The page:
The Securities and Exchange Board of India, in its board meeting on Thursday, is expected to discuss steps that may provide a boost to the markets and ensure safe and easier investment procedures for investors.
While the Sebi is expected to announce several changes in the initial public offering (IPO) guidelines, offer for sale (OFS) and Know Your Client (KYC) norms, it may also announce the revised regulations for employee stock ownership plan (ESOP).
As suggested by Sebi chairman UK Sinha earlier this month at a CII conference in Mumbai, the Capital markets regulator is expected to raise the minimum public shareholding for public sector companies from 10 per cent to 25 per cent, in line with the norms for the private sector.
Sebi is also expected to remove the anomaly in the minimum issue size of IPOs. This is expected to raise over Rs 50,000 crore from sale of excess promoter stake in state-run companies.
It might also rewrite rules on quantum of shares to be offered by companies while launching an IPOs. While currently all companies, with a post-issue capital of below Rs 4,000 crore are required to offer at least 25 per cent stake in an IPO, firms with post-issue capital of above Rs 4,000 crore are required to offer a minimum of 10 per cent. Sebi may remove this anomaly soon. Other than this Sebi may also look to increase the quota of anchor investors in IPOs.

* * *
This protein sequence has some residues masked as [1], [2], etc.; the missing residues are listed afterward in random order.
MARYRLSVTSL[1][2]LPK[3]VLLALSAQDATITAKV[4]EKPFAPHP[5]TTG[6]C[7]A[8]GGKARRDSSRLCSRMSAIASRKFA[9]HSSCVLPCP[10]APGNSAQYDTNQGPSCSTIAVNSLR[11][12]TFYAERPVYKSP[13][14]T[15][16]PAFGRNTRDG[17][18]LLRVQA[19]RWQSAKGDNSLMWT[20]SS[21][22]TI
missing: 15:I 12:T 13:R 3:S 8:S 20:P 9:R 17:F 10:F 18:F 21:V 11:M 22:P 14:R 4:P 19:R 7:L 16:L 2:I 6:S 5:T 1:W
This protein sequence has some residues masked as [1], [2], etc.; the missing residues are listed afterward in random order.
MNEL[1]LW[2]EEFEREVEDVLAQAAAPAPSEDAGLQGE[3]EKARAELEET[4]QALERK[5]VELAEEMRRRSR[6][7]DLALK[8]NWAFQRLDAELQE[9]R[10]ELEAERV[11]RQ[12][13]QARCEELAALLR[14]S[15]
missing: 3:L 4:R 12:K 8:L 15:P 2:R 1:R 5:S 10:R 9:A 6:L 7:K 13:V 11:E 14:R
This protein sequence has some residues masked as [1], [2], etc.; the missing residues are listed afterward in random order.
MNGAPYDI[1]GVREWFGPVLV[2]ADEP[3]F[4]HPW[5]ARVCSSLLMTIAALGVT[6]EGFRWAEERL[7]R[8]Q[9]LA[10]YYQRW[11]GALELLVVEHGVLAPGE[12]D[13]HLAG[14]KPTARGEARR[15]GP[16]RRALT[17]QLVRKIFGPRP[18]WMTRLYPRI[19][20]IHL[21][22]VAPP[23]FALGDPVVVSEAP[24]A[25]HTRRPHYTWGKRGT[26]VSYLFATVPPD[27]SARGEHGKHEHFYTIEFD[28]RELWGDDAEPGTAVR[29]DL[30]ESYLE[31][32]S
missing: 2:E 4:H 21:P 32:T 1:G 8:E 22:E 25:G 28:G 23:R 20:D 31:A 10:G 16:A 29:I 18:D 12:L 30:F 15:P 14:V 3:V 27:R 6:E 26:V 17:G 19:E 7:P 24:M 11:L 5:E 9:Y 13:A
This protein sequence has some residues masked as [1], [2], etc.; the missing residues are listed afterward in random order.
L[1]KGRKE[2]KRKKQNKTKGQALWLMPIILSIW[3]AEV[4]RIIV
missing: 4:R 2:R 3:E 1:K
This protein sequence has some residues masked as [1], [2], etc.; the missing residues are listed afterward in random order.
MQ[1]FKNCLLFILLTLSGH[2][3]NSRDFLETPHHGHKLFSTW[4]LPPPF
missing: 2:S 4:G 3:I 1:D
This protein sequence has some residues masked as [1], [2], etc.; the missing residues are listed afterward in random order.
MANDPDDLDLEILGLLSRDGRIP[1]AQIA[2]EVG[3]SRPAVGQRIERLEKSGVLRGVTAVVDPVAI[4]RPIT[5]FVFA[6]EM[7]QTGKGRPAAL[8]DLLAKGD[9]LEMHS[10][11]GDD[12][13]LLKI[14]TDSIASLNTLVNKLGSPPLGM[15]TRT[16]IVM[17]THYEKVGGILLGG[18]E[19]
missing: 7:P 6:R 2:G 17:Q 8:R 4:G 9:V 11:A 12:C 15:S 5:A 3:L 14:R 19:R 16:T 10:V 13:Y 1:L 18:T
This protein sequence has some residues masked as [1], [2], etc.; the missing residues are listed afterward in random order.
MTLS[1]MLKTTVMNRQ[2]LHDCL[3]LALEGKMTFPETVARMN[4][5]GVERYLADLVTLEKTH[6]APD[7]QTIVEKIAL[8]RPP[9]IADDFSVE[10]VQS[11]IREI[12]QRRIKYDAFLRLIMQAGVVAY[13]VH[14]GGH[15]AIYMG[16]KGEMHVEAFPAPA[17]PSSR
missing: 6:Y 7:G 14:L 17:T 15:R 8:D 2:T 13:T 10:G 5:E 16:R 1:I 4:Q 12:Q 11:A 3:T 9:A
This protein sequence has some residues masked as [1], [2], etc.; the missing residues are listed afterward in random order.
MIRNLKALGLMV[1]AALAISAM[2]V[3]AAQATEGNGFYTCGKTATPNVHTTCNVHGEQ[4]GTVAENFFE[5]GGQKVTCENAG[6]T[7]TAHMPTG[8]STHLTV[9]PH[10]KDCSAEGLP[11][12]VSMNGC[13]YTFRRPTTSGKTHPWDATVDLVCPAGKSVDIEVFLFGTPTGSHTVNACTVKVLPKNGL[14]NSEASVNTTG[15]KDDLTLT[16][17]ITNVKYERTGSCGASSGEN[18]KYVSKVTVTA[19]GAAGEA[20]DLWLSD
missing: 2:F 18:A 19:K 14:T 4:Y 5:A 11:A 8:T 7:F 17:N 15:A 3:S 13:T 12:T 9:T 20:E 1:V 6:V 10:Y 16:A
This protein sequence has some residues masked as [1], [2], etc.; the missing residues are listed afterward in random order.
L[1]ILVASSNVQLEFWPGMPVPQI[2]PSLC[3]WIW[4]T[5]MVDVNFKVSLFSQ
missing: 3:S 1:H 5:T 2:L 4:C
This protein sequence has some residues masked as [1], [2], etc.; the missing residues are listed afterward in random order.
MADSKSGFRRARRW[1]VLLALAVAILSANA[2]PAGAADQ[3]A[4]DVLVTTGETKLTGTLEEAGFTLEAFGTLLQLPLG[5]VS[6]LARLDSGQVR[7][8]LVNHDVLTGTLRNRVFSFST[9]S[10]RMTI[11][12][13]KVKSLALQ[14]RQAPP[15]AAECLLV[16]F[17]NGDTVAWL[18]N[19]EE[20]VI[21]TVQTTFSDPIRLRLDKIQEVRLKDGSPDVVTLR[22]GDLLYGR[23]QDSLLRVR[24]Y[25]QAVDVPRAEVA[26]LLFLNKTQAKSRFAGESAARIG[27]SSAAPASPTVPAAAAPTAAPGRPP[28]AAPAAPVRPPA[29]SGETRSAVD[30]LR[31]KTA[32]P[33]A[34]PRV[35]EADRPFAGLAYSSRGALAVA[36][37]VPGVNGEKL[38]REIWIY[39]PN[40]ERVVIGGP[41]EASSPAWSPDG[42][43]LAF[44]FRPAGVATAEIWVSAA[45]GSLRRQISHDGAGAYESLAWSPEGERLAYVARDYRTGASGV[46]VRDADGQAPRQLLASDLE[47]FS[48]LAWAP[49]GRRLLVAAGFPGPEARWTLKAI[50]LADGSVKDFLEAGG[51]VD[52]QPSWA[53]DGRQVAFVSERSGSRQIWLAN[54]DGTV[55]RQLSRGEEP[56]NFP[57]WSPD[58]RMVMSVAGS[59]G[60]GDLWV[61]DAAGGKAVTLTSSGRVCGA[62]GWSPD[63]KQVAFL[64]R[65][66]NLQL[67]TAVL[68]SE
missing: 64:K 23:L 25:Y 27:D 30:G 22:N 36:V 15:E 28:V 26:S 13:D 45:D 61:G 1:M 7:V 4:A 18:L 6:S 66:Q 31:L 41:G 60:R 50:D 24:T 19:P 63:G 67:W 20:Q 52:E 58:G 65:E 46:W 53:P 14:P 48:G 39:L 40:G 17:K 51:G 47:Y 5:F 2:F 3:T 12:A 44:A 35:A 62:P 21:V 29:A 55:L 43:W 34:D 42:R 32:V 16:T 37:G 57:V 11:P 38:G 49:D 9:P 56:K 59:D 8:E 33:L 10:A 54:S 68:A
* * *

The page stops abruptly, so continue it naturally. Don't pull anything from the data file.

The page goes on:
The regulator may also look to bring a uniform KYC across the financial sector with the co-operation of all other financial regulators. This means that KYC approved by one regulator would be accepted by other regulators.
Sebi is also expected to announce the revised norms for ESOPs including proposal to allow trusts of companies to purchase their own shares or that of its subsidiary from the secondary market for employee share benefit schemes such as ESOPs or share purchase schemes (ESPS).
It had come out with a discussion paper on review of ESOP guidelines in November 2013 inviting public comments on the same. On stock-related employee benefit schemes, Sebi also proposed to cover all employee benefit schemes other than ESOP and ESPS as they were unregulated and were outside the purview of the regulator’s Employee Stock Option Scheme guidelines.
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